Background Few studies have evaluated associations between pesticides and hyperthyroidism.
Objective We evaluated associations between specific pesticides and incident hyperthyroidism in private pesticide applicators in the Agricultural Health Study.
Methods We used Cox proportional hazards models to estimate HRs and 95% CIs for associations between pesticide use at enrolment and hyperthyroidism (n=271) in 35 150 applicators (mostly men), adjusting for potential confounders.
Results Ever use of several pesticides (organophosphate insecticide malathion, fungicide maneb/mancozeb, herbicides dicamba, metolachlor, and atrazine in overall sample and chlorimuron ethyl among those ≤62 years) was associated with reduced hyperthyroidism risk, with HRs ranging from 0.50 (95% CI 0.30 to 0.83) for maneb/mancozeb to 0.77 (95% CI 0.59 to 1.00) for atrazine. Hyperthyroidism risk was lowest among those with higher intensity-weighted lifetime days of using carbofuran and chlorpyrifos (ptrend ≤0.05).
Conclusions Observed associations between pesticides and decreased risk of hyperthyroidism warrant further investigation.
- Agricultural Health Study
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What is already known about this subject?
Some pesticides have been shown to have thyroid-disrupting properties.
The only epidemiological studies of pesticides and hyperthyroidism come from the Agricultural Health Study (AHS).
Both prevalent and incident hyperthyroidism were associated with use of specific pesticides among spouses of farmers in the AHS.
What are the new findings?
We did not detect evidence of increased hyperthyroidism risk associated with pesticide use by AHS farmers, but found reduced risk in those exposed to some pesticides.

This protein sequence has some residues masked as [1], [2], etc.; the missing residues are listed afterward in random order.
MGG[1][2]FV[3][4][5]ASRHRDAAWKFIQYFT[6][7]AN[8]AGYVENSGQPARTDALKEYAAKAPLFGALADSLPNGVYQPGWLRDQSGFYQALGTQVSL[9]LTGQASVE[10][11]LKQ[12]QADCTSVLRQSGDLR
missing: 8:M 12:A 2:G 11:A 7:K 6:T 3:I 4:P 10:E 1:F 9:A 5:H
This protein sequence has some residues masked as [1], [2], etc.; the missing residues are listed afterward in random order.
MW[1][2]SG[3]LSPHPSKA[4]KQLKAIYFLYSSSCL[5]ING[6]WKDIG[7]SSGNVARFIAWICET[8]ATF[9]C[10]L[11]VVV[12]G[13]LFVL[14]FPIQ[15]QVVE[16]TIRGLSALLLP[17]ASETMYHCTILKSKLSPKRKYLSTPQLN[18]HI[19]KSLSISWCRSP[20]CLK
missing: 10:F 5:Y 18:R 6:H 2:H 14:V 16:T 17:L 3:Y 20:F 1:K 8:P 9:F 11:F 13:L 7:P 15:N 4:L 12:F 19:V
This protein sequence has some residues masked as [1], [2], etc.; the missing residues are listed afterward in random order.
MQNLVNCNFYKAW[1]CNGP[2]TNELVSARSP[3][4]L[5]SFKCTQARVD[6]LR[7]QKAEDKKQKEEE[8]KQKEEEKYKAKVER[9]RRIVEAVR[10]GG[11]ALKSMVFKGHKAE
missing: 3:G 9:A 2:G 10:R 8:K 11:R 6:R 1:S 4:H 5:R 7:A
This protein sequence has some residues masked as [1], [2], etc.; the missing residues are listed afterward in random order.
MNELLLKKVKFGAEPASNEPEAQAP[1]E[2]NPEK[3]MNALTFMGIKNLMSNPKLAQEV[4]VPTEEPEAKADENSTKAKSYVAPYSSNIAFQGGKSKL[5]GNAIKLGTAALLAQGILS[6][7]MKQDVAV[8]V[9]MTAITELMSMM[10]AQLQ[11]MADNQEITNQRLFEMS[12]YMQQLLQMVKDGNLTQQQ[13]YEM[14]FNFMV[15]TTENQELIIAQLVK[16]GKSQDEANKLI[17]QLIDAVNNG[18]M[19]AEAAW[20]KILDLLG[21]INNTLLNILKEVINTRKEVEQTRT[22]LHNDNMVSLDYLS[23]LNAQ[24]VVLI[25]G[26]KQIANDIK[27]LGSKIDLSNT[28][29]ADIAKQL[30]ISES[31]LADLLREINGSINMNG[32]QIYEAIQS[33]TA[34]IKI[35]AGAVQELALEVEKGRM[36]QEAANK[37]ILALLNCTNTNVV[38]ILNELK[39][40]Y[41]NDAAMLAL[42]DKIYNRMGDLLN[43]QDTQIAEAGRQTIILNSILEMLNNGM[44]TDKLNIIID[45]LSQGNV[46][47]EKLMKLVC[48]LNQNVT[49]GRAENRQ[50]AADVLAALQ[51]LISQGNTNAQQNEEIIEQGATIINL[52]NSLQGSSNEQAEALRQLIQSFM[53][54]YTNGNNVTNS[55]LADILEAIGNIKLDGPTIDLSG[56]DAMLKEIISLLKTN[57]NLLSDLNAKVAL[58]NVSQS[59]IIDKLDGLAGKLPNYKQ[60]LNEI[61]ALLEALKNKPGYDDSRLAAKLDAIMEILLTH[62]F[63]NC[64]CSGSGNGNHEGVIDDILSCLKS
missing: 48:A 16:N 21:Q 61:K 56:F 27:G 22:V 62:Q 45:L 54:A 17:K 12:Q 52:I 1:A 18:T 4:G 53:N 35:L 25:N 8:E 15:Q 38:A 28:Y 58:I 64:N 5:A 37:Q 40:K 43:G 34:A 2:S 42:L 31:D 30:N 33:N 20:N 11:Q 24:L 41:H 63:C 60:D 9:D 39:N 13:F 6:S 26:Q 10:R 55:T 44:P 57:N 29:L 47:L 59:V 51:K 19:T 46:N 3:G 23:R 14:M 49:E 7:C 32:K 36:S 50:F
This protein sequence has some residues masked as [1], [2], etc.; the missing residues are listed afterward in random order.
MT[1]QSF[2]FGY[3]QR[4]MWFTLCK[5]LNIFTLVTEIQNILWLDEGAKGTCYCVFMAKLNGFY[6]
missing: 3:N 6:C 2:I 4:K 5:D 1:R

How might this impact on policy or clinical practice in the foreseeable future?
These findings are some of the earliest data on pesticide use and hyperthyroidism.
Findings suggest the need for future studies of possible mechanistic differences in risk between men and women exposed to pesticides and for better understanding of how pesticides affect thyroid function.
Several studies have reported links between pesticides and subtle alterations in thyroid biomarkers including thyroid hormones and thyroid autoantibodies in euthyroid individuals.1 2 Relatively few studies have investigated pesticides and clinical thyroid conditions, hyperthyroidism in particular. We know of only two investigations of the link between pesticides and hyperthyroidism, both conducted in female spouses of private pesticide applicators in the Agricultural Health Study (AHS).3 4 Identifying risk factors for hyperthyroidism can have important implications given its association with adverse outcomes including cardiovascular disease, poor bone health and overall poor health-related quality of life.5
The AHS is a prospective cohort study of licensed private pesticide applicators (mainly farmers and hereafter referred to as farmers) and their spouses from North Carolina and Iowa.6 Recently, we reported elevated risk of hypothyroidism in farmers exposed to several organochlorine and organophosphate insecticides and phenoxy herbicides.7 Here, we report associations between pesticide use and incident hyperthyroidism in AHS farmers.
Between 1993 and 1997, 52 394 farmers enrolled in the AHS by completing an enrolment questionnaire.6 Those enrolled received an additional take-home questionnaire; 22 916 enrolees (44%) returned it. Participants were contacted again in 1999–2003, 2005–2010 and 2013–2016. All questionnaires can be accessed from https://aghealth.nih.gov/collaboration/questionnaires.html.